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Apr 13, 2007 07:00 AM

Nice But Not So Fantastic Meal at Rivoli Restaurant in Berkeley

Yes it was that time again. Rivoli in the spring. Garden side dining. We showed up full of anticipation.

The lamb shank with eggplant gnocchi was average but nothing to get excited about. I couldn't taste the eggplant or the tomato. The red pepper cream tasted like ordinary cream and there was too much of it. The broccoli was a little too soft for my taste and the rabe was soggy. The saffron aioli was tasty, though, leaving a nice smooth taste on the palette. It was the highlight of the dish. As for the mint relish, it would have been nice if the lamb had been infused with the flavor.

The pork loin tasted too much like regular bacon and it was chewy so that you had to spit it out. I couldn't taste the pear marmalata but the creamed sweet onions were rather good. The corn spoonbread souffle was nothing special. I did like one thing about this dish, however. The green beans with bacon were excellent. I would have enjoyed a plate of it on the side.

As for dessert, it was nothing special either. The strawberry shortcake wasn't warm like the menu said and it was a plain scone. I couldn't even taste the meyer lemon syrup. The chocolate souffle with vanilla ice cream was much better but only because of the orange chocolate sauce which we liked.

Yes it was a nice meal, and the garden in the back looked beautiful. The service was very efficient. However, the menu overpromised and undelivered. It would have been better if it had left out all the extras and just simply stated the dishes as they were: lamb shank and pork slices.

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  1. That's a bummer. In the past Rivoli has been a reliable option for us. What you describe doesn't even sound nice. I don't really understand the lamb and mint critique, as mint sauce is usually served on the side with lamb. There are preparations in which lamb is cooked with mint, but the menu doesn't represent it as such. If the pork was too chewy to eat, I hope that you sent it back to the kitchen. The misrepresented warm strawberry shortcake also deserved a comment.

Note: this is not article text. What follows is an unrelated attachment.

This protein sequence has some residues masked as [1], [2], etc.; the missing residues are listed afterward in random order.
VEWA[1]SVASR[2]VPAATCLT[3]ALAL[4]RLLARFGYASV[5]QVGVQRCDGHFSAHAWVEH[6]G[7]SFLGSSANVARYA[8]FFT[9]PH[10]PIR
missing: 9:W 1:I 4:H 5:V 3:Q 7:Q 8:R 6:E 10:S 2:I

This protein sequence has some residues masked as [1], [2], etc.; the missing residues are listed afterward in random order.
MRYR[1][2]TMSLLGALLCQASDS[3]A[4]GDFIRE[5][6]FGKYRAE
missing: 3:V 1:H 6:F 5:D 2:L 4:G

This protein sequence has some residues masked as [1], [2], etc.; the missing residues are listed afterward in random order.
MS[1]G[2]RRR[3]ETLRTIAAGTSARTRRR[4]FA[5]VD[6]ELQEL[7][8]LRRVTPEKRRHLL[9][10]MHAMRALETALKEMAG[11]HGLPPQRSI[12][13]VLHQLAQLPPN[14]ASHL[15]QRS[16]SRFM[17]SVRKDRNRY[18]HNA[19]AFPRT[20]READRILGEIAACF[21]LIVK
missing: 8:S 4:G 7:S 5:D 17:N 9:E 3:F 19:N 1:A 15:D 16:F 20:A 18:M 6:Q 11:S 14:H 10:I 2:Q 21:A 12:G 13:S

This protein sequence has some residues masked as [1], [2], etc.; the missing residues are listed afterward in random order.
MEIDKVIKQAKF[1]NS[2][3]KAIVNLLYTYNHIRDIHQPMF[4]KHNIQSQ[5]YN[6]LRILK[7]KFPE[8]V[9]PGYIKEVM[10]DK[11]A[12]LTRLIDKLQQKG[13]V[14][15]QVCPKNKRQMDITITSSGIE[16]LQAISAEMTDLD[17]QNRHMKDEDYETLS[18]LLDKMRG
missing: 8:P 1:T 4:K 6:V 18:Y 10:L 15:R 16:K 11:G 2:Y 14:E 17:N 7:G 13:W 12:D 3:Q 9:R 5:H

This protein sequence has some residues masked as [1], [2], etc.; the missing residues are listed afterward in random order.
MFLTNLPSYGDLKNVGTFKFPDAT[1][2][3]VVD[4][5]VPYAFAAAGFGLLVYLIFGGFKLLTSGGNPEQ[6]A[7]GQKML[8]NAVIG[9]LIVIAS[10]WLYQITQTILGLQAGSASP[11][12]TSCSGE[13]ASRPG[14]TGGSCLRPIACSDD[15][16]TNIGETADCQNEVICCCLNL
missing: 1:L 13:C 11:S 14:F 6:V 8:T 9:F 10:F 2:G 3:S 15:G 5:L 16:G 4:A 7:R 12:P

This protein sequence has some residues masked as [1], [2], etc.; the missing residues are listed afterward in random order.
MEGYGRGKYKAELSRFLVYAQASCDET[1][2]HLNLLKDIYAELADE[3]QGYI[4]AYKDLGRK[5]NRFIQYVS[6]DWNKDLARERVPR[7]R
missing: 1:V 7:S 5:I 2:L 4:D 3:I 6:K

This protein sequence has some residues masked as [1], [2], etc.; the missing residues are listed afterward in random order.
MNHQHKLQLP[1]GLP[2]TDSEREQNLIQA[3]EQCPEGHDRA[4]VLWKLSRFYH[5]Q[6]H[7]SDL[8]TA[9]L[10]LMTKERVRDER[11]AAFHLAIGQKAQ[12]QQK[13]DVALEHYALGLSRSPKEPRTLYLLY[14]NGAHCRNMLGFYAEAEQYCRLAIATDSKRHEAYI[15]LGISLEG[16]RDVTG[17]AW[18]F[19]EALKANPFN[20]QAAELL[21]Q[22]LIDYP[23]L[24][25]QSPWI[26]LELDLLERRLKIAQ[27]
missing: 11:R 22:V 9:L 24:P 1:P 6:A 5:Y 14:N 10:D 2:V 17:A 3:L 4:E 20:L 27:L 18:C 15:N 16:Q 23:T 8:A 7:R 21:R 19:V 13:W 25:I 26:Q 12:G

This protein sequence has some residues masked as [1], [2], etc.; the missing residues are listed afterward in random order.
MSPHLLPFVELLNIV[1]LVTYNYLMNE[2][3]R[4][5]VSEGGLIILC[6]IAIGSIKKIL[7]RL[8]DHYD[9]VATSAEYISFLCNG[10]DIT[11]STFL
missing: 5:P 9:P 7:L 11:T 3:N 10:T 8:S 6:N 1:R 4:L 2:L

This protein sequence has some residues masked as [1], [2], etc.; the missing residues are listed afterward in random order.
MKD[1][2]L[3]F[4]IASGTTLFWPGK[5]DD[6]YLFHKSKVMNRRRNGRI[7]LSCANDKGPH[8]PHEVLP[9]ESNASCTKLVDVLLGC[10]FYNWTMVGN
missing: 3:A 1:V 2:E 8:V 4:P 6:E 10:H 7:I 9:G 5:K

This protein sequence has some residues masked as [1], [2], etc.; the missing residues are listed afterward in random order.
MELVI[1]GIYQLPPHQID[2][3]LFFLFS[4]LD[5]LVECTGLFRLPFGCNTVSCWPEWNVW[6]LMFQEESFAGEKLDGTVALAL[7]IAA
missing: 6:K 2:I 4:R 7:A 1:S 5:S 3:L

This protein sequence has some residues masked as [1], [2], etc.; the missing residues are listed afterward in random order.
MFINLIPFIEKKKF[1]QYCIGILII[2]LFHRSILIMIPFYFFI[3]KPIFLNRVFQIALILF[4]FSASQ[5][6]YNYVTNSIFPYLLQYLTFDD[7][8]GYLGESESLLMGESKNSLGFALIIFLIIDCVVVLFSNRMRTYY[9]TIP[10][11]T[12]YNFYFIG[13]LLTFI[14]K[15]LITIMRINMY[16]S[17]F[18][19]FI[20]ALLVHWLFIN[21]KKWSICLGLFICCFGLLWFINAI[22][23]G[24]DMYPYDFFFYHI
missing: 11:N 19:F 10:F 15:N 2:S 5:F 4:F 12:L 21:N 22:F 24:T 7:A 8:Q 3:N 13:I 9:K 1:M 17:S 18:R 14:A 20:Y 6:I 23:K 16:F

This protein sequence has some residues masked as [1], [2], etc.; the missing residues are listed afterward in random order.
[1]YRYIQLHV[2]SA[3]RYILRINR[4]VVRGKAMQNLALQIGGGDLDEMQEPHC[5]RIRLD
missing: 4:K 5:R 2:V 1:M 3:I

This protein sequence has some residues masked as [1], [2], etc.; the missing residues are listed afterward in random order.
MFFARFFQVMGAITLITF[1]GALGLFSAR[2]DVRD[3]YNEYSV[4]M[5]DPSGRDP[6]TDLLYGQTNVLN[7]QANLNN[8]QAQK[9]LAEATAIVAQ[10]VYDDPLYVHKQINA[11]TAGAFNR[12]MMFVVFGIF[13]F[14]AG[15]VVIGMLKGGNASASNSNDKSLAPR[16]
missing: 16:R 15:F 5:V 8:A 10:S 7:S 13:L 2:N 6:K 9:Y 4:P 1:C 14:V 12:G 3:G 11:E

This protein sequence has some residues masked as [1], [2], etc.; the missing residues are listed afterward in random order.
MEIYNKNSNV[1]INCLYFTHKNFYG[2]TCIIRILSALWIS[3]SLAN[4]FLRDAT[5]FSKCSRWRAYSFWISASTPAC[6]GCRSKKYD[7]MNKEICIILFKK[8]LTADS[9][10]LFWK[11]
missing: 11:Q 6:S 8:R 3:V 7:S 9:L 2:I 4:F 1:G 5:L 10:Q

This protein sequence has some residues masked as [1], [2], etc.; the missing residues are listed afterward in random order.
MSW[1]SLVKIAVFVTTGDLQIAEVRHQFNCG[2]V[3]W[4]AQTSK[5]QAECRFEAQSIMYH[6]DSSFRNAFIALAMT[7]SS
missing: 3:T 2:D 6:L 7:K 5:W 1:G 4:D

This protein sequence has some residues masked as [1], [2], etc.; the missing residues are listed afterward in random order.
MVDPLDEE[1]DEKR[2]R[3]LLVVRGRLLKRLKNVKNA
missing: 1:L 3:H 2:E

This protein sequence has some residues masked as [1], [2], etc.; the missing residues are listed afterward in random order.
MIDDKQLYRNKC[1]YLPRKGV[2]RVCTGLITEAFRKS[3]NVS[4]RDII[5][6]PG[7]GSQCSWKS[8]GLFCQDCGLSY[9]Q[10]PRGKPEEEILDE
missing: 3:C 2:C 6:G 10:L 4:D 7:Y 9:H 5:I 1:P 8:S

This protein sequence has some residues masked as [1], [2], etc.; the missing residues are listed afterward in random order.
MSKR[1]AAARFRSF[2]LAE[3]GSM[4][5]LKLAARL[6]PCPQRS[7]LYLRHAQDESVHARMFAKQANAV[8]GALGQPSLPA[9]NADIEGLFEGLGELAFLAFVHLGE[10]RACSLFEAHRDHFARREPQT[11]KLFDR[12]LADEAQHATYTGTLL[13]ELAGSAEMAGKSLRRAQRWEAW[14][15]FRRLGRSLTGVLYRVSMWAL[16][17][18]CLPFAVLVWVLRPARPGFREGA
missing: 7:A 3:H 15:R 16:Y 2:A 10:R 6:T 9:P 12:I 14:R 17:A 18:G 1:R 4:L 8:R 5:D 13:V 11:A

1. You've eaten there before and been happier with the food? If so, it sounds like maybe they were off their game. You should have sent back the tough pork and cold shortcake.

      Shortcakes and scones are fundamentally the same thing: two different shapes of plain biscuit dough.

      The menu descriptions are:

      Saffron and tomato braised lamb shank with eggplant gnocchi in red pepper cream, broccoli and broccoli rabe, saffron aïoli and mint relish

      Grilled lavender brined pork loin with pear marmalata, creamed sweet onions, corn spoonbread soufflé and long cooked green beans with bacon

      Warm chocolate soufflé cake with vanilla ice cream

      Warm strawberry shortcake with meyer lemon syrup and whipped crème fraîche

      7 Replies
      1. re: Robert Lauriston

        The one meal I ate at Rivoli was above average but I thought that many of their dishes relied on lots of fat to create flavor. I was unpleasantly stuffed at the end of the meal.

        1. re: hamachihil

          That's true of many places that serve French / French-influenced food, e.g. Gregoire and A Cote.

        2. re: Robert Lauriston

          I like both shortcake and scones, but think of them as somewhat different. Shortcake seems American and is, as you, say basically a plain biscuit. The scones I had in England were always made with lard. I supposed no one does that here, though.

          1. re: Glencora

            Some people do, the same types who use suet in their mincemeat. Lard was generally supplanted by industrial vegetable shortening in the U.S.

            I'd expect a place like Rivioli to use butter.

            1. re: Glencora

              Where did you find them made with lard in England. I just looked in half a dozen real English cookbooks and they were all made with butter or margarine. Penguin Cookery, Mary Norwak, The Paupers Cookbook, Elizabeth Ayrton.

                1. re: Curmudgeon

                  I stayed with my friend's grandmother in Yorkshire for a month back in the late Seventies. She made scones and rockbuns (like scones, but not rolled out and with dried fruit added) from scratch for tea every day. She always used lard. They were amazingly good, if unhealthy. We fed the day-olds to the local swans. Hope we didn't kill them.